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Biden picks former FDA commissioner to lead US vaccine effort

President-elect Joe Biden has picked Dr. David Kessler, a former head of the US Food and Drug Administration, to lead federal Covid-19 vaccine efforts for the incoming administration, Biden’s presidential transition team announced Friday.

Kessler, who is currently the co-chair of the Biden transition’s coronavirus task force, will help lead Operation Warp Speed in the new role, helming the group that began under President Donald Trump to speed up vaccine development and distribution.

Kessler will take over for Moncef Slaoui, who led the effort during the Trump administration. Slaoui, the most visible official leading the Trump administration’s vaccine effort who was a notable voice of cooperation at a time when Trump refused efforts to begin a transition, announced earlier this week he was resigning at the Biden transition team’s request.

Slaoui will stay on for another month to “ensure a smooth transition,” a Biden transition official told CNN earlier this week. Gen. Gustave Perna, who is currently the chief operating officer of Operation Warp Speed, will stay on in the new administration but under its “new structure,” a transition official tells CNN.

Operation Warp Speed has been successful in rapidly manufacturing a safe and effective Covid-19 vaccine but has failed to meet expectations in administering doses to Americans. Biden has laid out a timeline for 100 million shots in the first 100 days of his term.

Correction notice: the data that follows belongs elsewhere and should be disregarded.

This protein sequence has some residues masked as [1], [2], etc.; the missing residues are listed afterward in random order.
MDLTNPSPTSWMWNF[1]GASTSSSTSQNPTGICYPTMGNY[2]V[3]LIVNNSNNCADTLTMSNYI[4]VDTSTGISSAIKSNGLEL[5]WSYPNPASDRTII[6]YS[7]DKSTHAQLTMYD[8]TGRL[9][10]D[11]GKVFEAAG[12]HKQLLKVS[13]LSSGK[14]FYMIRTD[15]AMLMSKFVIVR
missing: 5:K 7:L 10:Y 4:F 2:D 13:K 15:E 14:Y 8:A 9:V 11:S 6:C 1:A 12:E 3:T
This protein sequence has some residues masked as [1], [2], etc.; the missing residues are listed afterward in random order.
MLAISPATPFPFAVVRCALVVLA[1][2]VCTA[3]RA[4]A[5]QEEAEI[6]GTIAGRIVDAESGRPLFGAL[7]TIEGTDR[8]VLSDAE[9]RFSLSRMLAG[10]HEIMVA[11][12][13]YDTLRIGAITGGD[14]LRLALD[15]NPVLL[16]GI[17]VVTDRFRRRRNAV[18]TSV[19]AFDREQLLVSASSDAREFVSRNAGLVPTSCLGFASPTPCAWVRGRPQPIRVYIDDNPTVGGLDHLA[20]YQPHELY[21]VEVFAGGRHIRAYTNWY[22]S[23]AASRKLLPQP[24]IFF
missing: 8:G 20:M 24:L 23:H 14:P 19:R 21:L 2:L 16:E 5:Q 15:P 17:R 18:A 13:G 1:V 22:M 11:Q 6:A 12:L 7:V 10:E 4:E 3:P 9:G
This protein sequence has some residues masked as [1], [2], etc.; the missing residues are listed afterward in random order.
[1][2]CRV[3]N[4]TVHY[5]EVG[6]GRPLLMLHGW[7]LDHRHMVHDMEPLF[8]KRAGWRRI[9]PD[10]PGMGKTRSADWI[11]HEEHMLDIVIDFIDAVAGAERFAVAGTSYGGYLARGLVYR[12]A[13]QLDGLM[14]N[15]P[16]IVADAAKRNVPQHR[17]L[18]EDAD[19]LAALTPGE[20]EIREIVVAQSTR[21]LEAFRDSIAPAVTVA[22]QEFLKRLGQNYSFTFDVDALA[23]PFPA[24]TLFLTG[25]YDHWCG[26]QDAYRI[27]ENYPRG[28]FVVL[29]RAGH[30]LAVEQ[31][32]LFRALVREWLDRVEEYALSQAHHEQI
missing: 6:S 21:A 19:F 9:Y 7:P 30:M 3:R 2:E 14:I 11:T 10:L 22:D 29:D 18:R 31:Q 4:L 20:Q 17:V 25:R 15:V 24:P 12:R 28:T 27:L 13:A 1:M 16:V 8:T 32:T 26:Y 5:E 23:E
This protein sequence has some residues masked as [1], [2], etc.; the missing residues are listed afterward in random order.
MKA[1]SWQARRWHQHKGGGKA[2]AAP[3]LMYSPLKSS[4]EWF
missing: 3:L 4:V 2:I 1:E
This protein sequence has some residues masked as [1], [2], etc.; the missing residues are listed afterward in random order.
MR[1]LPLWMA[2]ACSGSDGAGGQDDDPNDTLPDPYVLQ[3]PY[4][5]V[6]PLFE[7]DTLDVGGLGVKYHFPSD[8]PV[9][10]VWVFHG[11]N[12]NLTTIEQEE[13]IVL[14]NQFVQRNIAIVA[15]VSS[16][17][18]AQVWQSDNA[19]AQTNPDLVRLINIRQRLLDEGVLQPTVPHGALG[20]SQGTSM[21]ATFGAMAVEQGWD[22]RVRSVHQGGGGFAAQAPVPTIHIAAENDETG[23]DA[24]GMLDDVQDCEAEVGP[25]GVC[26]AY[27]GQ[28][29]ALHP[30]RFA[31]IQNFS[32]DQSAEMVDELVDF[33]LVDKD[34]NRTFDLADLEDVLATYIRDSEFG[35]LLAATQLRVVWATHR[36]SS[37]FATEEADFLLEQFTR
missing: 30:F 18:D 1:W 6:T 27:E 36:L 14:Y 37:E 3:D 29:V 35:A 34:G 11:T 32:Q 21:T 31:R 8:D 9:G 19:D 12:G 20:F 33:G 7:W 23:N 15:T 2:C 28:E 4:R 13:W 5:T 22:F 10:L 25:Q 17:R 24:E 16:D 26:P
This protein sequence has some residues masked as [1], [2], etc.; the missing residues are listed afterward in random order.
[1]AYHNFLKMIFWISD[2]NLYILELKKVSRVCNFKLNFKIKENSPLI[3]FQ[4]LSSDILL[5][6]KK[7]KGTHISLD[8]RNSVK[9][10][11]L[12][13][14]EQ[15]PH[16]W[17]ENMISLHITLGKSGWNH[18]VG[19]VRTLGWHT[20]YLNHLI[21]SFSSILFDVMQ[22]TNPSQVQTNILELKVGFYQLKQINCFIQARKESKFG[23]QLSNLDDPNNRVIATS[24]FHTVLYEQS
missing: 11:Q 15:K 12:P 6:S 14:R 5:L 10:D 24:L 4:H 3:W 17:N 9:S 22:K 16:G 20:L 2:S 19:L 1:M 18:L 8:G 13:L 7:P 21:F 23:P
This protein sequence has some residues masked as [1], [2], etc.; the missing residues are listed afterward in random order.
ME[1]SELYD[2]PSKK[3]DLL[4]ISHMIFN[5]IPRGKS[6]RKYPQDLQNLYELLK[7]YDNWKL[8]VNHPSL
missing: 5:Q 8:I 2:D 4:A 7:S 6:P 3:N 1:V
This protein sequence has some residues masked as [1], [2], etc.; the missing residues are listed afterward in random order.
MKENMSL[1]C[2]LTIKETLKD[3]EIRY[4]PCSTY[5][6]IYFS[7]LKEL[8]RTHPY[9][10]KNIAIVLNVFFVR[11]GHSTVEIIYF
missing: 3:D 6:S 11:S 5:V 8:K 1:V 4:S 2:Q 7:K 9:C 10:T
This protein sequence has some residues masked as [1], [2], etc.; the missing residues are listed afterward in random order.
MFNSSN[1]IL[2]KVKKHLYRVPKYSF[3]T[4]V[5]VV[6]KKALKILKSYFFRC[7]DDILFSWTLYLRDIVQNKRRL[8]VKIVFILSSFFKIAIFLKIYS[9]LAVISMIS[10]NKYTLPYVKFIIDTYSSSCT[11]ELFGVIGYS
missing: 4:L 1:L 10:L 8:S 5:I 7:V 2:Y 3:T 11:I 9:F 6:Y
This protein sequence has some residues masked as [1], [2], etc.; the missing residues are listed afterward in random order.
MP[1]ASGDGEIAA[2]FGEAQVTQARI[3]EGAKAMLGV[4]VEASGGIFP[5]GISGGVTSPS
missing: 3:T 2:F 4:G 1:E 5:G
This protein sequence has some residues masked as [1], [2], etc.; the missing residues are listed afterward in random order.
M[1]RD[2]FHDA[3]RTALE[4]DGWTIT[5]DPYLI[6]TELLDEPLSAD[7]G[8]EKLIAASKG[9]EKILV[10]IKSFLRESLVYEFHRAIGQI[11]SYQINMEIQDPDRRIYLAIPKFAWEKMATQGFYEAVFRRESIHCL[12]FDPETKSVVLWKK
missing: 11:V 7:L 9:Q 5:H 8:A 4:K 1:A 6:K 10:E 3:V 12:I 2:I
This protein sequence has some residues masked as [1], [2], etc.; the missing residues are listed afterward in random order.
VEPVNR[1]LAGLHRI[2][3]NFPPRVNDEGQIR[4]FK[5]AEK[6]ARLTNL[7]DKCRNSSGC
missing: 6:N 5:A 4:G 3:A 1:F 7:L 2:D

Kessler, who has worked for both Republicans and Democrats, previously led the FDA for over six years under Presidents George H.W. Bush and Bill Clinton.

He was first appointed by Bush to lead the FDA in 1990 and oversaw the rollout of the agency’s iconic “Nutrition Facts label” on packaged foods for the first time. He also helped streamline the FDA’s drug approval process and led the agency during the AIDS/HIV epidemic.

Kessler was also an outspoken advocate for more regulation of nicotine and launched an FDA investigation, pitting him against the powerful tobacco industry. The FDA’s investigation resulted in tobacco executives admitting nicotine’s addictive qualities, and lawsuits filed by state attorneys general resulted in a landmark settlement of more than $360 billion. Nearly a decade later, a law was passed in 2009 giving the FDA the authority to regulate tobacco products.

His approach to the top FDA job led some conservatives to call for his ouster, believing Kessler was enforcing too much government regulation, the New York Times reported. His crackdown on vitamin manufacturers’ unsubstantiated health claims turned then-GOP Sen. Orrin Hatch of Utah, who was his former boss and had backed him for FDA chief, into a top critic.

Kessler stepped down from the role of FDA commissioner in February 1997 and was named dean of Yale medical school later that year.

Kessler is currently a professor of pediatrics and epidemiology and biostatistics at the University of California, San Francisco. He also served as chair of the boards of the Center for Science in the Public Interest, a consumer advocacy group, and the Elizabeth Glaser Pediatric AIDS Foundation.

This story has been updated with additional reporting and background information.

Article Topic Follows: National Politics

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